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Event Details

Physics Colloquium: Making Semiconductors Ferromagnetic: Opportunities and Challenges

Thursday, November 16, 2017

3:30 PM-4:30 PM

Jacek Furdyna, PhD, University of Notre Dame


It is not an overstatement to say that our civilization, in one way or another, revolves around processing and storing information. This currently involves two distinct classes of materials: semiconductors for processing information, and magnetic memories for information storage. It would of course be extremely desirable to have a single material that accomplishes both functions, i.e., a material that is both semiconducting and magnetic. This is the heart of the emerging field of spin electronics (“spintronics”), the goal of which is to use both the charge and the spin of electrons to accomplish manipulation and storage of information. In this talk I will discuss our attempts toward this goal, made by achieving robust ferromagnetism in a semiconductor. As an example, I will use the well-known semiconductor GaAs, in which a fraction of the Ga ions has been replaced by magnetic Mn ions. I will discuss what makes such a structure ferromagnetic, how it is grown in the form of high-quality crystals, and what are its structural, electronic, and magnetic properties. I will then spend some time to describe various strategies which we use to manipulate the magnetic properties of this material, and will present examples of device structures which can be achieved with such a system. Finally, I will discuss the challenges that must still be surmounted to make this and similar ferromagnetic semiconductors viable for use in practical information processing.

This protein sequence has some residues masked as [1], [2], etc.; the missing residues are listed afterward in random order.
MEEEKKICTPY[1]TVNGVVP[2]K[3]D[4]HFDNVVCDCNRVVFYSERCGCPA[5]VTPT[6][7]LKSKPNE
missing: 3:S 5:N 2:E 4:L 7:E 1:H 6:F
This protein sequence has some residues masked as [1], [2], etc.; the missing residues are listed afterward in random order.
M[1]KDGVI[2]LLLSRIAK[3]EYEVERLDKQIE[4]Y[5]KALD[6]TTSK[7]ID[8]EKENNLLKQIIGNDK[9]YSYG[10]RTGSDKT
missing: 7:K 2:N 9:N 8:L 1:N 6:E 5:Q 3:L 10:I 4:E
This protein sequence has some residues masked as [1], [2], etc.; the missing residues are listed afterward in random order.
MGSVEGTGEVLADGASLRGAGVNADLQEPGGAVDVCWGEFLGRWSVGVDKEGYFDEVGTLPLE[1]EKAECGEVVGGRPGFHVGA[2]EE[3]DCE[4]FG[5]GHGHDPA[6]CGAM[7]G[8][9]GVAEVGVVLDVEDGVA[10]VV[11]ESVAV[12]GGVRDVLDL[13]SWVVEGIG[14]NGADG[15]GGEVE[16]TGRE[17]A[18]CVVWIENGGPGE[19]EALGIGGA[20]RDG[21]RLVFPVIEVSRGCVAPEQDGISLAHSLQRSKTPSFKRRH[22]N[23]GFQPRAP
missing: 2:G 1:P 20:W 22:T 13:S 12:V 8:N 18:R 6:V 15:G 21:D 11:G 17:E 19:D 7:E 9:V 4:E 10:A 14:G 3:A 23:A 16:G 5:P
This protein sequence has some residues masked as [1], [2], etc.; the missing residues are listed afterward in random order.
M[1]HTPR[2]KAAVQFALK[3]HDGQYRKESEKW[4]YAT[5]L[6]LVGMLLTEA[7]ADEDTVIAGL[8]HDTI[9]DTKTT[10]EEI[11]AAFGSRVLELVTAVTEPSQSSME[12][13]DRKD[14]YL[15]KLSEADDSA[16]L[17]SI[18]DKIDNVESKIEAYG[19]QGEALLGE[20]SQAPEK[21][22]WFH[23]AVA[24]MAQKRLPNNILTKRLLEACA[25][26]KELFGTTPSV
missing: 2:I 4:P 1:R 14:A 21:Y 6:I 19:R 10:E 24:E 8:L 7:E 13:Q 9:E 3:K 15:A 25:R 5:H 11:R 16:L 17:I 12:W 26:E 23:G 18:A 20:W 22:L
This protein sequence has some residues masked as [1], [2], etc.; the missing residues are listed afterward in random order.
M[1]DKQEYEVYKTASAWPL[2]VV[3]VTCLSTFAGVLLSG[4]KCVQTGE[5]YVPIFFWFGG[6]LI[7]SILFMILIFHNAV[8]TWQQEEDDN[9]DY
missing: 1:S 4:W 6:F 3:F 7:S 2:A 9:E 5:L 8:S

Contact Information

Professor Goran Karapetrov

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Disque Hall, Room 919, 32 South 32nd Street, Philadelphia, PA 19104


  • Undergraduate Students
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  • Faculty